This crispy buttermilk fried chicken recipe is THE BEST thanks to an overnight marinade, a dip in buttermilk, and a special dredging technique. Extra crunchy on the outside, tender and juicy on the inside, you won’t want to put this chicken down! Make a delicious fried chicken sandwich, or use this recipe for fried chicken fingers (kids and adults will both love them!) or a big batch of fried chicken wings, tossed with the sauce of your choice.

A pan of crispy buttermilk fried chicken with a small ranch dipping cup.

My freshman year of college a girl that lived on my floor worked at a local Kentucky Fried Chicken. On the nights that she worked, she would get back to the dorm around midnight with the leftover food from the end of her shift. Six of us girls would sit in the hallway, with all of the food in the middle, gossip, and snack on fried chicken, potato wedges, biscuits and chocolate chip cake.

In case you’re wondering, yes, I did in fact gain the freshman fifteen. But you know what? I wouldn’t trade those late-night snack sessions for anything. It was about forming bonds, friendships and alliances as we were all trying to navigate college life. It’s been over two decades (!) since those days but a crispy piece of fried chicken takes me back in an instant.

What makes great fried chicken?

I think we can all agree a great piece of fried chicken has two important qualities- crispy on the outside but juicy and tender on the inside. While I have had my fair share of amazing pieces of fried chicken, I’ve also experienced a greater number of disappointing chicken with dry meat and soggy breading. When I set out to make my homemade fried chicken, I wanted to make sure I created the former, not the latter. So how do you achieve the perfect fried chicken from the comfort of your home?

Brining  + Shaggy Dredging!

Brining involves soaking your chicken pieces for 8-12 hours in a salt water mixture with other aromatics. My first experience with this process comes from Thomas Keller’s recipe from At Hoc at Home. This method of marinating your chicken overnight tenderizes the meat. It also allows the chicken to absorb additional flavor and water before being coated and fried to golden perfection.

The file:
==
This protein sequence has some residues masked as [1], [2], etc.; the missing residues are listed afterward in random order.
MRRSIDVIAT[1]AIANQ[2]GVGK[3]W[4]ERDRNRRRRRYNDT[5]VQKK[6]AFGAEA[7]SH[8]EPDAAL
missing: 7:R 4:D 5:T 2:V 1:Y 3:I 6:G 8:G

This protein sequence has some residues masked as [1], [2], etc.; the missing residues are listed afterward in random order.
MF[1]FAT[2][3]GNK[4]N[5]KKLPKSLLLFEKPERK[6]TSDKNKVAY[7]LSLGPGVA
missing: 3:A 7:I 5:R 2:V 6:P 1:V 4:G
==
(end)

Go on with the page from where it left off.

The second tip for making great fried chicken is to create a shaggy dredging. The breading on this chicken is thick and extra-crunchy, just how I like it! Similar to the bread coating on my General Tso’s chicken and sesame chicken this method of adding some buttermilk to the final dry breading makes all the difference in the world.

A bite taken out of a crispy piece of buttermilk fried chicken on a sliver plate lined with parchment paper.

The essential ingredients

Getting the right ingredients makes all the difference in the world. For this crispy fried chicken you will need:

  • Chicken – I use a whole chicken, bone-in that has already been chopped into its pieces. You can chop it yourself or save yourself some time and buy it pre-cut.
  • Brine – A mixture of salt and water with additional flavors added in to soak the chicken overnight for the most tender and juicy fried chicken!
  • Buttermilk – In this recipe buttermilk is used as a binding agent to stick the coating to the chicken.
  • Coating – All-purpose flour seasoned with garlic powder, onion powder, paprika, cayenne, salt, and pepper give this juicy chicken an extra-crispy exterior.
  • Oil – Use peanut or canola oil for making the fried chicken. These oils both have high smoke points which will keep your kitchen free of excessive smoke while you fry the chicken.

How to make buttermilk fried chicken

There are a few steps to ensuring the chicken comes out crispy, tender, juicy, and all-around perfect.

Prepare + Brine the Chicken

  • Combine water, salt, lemon, bay leaf, parsley, thyme, honey, garlic, and peppercorns in a large stock pot. Cover and bring to a boil.
  • Boil 1 minute, stirring to dissolve the salt.
  • Remove from heat and cool completely. Then chill thoroughly before using.
  • Pour brine into a large container, add the chicken pieces and refrigerate for 8-12 hours. Don’t refrigerate for much longer, or the chicken will be too salty.